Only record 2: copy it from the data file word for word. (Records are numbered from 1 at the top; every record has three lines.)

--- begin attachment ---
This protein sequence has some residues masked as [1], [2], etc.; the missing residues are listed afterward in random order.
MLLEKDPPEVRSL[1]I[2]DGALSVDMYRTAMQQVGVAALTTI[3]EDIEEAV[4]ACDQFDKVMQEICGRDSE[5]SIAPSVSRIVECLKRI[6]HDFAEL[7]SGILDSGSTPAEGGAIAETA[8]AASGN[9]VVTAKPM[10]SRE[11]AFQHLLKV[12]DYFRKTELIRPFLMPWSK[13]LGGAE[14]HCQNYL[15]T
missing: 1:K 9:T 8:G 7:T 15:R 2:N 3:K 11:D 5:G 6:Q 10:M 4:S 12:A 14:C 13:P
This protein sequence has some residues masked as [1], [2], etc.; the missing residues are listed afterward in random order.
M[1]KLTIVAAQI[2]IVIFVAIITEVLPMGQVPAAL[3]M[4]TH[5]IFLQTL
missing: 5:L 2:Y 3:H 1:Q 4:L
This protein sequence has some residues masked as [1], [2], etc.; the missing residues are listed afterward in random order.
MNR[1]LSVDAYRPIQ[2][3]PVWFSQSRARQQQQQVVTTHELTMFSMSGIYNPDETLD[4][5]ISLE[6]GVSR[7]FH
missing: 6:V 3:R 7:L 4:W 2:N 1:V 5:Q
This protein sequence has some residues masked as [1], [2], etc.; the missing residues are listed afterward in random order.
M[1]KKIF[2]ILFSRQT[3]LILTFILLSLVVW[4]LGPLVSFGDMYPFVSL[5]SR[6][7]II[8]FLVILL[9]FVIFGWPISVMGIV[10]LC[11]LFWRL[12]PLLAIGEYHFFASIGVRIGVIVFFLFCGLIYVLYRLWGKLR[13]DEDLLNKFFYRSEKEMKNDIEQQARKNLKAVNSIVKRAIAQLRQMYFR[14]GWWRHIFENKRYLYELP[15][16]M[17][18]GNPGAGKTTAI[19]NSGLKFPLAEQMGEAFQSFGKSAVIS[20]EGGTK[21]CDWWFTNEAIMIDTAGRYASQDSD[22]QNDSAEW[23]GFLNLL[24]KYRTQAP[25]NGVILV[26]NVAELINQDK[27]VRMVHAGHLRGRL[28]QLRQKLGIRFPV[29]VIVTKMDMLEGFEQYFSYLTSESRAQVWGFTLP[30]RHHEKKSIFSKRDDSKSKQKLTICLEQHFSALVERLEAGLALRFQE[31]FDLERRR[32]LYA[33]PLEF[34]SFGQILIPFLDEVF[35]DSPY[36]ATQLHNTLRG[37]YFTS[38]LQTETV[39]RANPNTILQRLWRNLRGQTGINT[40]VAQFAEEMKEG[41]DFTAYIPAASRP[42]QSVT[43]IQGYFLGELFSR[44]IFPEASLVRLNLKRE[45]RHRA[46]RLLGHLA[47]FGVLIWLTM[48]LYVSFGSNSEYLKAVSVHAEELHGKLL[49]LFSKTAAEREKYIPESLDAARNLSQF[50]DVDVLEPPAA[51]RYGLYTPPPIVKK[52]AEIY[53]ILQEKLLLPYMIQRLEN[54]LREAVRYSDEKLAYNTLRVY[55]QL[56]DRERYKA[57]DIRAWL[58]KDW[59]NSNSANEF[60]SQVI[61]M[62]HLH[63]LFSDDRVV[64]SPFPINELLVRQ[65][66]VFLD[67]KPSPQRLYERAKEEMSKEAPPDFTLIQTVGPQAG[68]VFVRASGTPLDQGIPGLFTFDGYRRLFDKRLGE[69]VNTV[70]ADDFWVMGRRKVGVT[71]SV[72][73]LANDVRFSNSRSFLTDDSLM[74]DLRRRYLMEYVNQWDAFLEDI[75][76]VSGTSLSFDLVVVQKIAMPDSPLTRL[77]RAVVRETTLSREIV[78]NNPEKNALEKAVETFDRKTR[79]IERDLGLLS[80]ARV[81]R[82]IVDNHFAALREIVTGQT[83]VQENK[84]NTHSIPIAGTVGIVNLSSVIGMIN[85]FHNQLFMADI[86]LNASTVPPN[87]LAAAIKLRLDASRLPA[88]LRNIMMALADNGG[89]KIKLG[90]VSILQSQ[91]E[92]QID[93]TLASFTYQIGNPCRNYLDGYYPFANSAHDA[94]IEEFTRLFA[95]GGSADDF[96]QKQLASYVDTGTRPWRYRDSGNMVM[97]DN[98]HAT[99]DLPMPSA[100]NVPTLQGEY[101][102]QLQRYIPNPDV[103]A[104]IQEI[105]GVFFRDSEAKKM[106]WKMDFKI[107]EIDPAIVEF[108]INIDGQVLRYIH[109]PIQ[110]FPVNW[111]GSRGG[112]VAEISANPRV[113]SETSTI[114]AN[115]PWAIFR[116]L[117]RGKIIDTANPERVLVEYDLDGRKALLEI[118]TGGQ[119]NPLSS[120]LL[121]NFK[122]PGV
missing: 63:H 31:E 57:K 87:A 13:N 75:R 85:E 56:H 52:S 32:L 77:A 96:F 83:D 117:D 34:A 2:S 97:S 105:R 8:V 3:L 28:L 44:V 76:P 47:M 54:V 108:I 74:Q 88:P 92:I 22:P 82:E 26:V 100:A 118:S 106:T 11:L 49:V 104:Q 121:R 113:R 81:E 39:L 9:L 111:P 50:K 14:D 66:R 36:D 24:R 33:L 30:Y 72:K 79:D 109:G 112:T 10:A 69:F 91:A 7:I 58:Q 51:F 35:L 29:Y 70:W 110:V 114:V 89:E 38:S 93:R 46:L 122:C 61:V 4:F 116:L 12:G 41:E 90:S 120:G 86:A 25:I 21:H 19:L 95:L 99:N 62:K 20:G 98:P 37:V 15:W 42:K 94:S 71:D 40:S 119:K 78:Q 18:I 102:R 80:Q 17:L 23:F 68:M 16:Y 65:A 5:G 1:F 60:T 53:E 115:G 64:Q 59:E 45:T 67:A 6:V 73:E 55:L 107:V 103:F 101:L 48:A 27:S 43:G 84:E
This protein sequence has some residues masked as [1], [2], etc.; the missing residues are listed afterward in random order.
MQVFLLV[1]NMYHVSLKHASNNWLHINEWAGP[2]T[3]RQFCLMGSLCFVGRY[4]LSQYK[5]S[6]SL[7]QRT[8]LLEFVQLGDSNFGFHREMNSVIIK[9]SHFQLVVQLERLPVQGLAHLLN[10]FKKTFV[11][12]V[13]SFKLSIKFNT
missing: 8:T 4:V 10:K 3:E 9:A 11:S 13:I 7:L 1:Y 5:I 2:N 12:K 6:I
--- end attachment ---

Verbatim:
This protein sequence has some residues masked as [1], [2], etc.; the missing residues are listed afterward in random order.
M[1]KLTIVAAQI[2]IVIFVAIITEVLPMGQVPAAL[3]M[4]TH[5]IFLQTL
missing: 5:L 2:Y 3:H 1:Q 4:L